Often, we look to our past while walking in the present on our way to our future. The biggest challenge is making sure you don’t smack into a wall because you aren’t paying attention. Please welcome our speaker as he shares his thoughts by posing a question, “Are we going where we’ve already been?”
With so much going on this July 4th, I thought upon a past Facebook post of mine, made shortly after the passing of Senator John McCain late August of 2018. The following is an excerpt of that post.
Empathy. I think on this word often, especially of late in the passing of Senator McCain. By now we’ve all seen the video of him taking the microphone away from his own supporter, still dripping vitriol, and wiping it away with the very own fiber of his being by defending Obama’s strength of character; all while not chastising the person.
So many of us seem to be so attached to our beliefs that, when challenged, we go into attack mode. It’s as if someone is daring to strip away our very identity. Internally, we vehemently shout, “You will not erase this part of me and replace it with yourself!” It seems, changing our minds, or at least opening them to the possibility of changing, scares the living hell out of us.
As I sat alone in my apartment on July 4th, the quietness on this of all evenings was rather eerie. For me, quietness often serves as a catalyst for introspection so I began browsing my catalogue of thoughts. After some time, I began thinking about rights, responsibilities, and people protesting against wearing masks because they feel it suffocates their freedom. In juxtaposition with George Floyd losing his life to suffocation by a public servant, my blood began to boil. These “facial freedom” protesters infuriate me and my knee-jerk reaction is to write them all off as entitled morons. They refuse to consider the well-fare of others because it creates an inconvenience for them. With these comments, my position on the matter should be quite clear.
Fortunately, when experiencing such strong emotions in an event such as this, I always challenge myself to stop and lend an empathetic ear to the opposing viewpoint. How does this event present itself within the confines of their reality? I may never have the same experience as them, but through empathy, can I at least gain insight into their emotional experience?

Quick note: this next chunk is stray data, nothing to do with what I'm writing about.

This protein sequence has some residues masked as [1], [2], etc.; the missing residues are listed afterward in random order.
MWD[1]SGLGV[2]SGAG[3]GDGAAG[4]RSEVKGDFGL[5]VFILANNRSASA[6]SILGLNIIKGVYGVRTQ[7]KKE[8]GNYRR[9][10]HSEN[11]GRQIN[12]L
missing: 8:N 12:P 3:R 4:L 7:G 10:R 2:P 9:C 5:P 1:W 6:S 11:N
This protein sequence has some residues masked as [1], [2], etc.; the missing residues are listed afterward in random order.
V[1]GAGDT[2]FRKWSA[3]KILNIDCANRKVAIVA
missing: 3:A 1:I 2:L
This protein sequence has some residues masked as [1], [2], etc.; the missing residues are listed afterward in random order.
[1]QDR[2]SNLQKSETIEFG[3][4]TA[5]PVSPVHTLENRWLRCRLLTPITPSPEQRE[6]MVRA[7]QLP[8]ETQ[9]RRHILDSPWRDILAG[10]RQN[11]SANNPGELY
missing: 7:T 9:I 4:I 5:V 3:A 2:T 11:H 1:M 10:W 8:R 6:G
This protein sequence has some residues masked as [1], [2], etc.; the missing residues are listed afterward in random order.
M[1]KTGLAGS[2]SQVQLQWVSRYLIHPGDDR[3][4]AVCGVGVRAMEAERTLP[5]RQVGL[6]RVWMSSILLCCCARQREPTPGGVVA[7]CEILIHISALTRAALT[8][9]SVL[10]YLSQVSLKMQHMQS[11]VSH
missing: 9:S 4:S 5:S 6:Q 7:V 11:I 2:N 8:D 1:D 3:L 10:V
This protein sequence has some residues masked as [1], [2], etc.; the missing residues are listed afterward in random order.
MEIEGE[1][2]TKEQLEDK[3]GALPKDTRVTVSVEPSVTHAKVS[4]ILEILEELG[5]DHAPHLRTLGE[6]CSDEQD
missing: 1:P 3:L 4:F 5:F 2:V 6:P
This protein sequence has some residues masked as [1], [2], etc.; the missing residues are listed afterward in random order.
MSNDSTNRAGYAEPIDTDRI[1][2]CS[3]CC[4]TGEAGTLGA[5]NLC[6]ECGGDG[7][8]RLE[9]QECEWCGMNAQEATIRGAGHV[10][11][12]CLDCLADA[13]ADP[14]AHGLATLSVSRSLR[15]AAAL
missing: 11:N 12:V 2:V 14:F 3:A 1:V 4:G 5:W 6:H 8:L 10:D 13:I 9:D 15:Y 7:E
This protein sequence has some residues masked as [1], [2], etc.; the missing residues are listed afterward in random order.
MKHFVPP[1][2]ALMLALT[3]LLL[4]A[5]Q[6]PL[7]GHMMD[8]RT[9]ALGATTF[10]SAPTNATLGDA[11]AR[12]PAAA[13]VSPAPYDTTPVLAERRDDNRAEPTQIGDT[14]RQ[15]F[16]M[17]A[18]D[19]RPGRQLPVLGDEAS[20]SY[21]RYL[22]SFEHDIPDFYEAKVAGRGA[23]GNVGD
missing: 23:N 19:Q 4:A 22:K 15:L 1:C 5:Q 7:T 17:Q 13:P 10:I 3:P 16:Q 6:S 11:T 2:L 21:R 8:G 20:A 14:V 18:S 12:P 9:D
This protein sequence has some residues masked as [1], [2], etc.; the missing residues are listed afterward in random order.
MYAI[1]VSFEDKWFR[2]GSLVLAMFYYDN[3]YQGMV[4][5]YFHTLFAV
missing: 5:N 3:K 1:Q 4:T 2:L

With all our advances and discoveries, all the ways in which we have furthered our species, we still fear the darkness outside our own caves and sometimes refuse to see the banality of that which has instilled such fear in us, even though it sits before us, illuminated by our fire.
It makes me think about history. When do the people and events in our daily lives transform from the happenings of today into the history of tomorrow? Is it just a day, a week ? Perhaps immeasurable? Is it even possible to avoid going where we’ve already been?
To that question, I answer in dissent.
In my intro, looking back was mentioned. For a moment, let’s take a very far look back in our history and fix our gaze upon Pompeii. The erasure of Pompeiian culture by Vesuvius was unstoppable, and today we are just as powerless. Pliny, a Roman poet, was a prolific writer. Through preservation of many letters he wrote, we have an insight into the event. Pliny states, “…the sighting of a column of smoke..triggered a response more of curiosity than of alarm.” Pliny’s uncle, Pliny the Elder, was aroused from his bath when he saw the first smoke columns. He confessed to Pliny that he too observed the was struck with curiosity rather than concern. Pliny the Elder’s admission is note-worthy because he was senior military officer and considered one of the most well-informed of his time. In fact, his 37 volume work of science, Natural History, has survived from antiquity and is the longest science-based work written in Latin.
We have vastly increased our ability to gather empirical scientific data and transform that data into information. Information that we can use to not only aid us during a natural disaster, but also to assist us in predictive analysis. In contrast, we are scientifically superior to our distant cousins. In comparison though, those first tools available to collect and interpret empirical data, human senses coupled with logical reasoning, are still in use today. Paramount to our survival as we face life in modern times are these same tools. Should we choose not to use them, life within the shadow of our own Vesuvius may one day be eliminated.
The next time you find yourself in opposition with someone, give yourself the opportunity to gain perspective. You may never know their anger, their pain, or their anguish, but use your own anger, your own pain, and your own anguish to help understand why they feel the way they do. Secure yourself in knowing that empathy and understanding don’t have to equal acceptance, but all three are essential in solving the human equation.
Finally, to leave you all with a bit of levity just remember this. It doesn’t matter how you hang the roll of toilet paper because either way we all have to use it.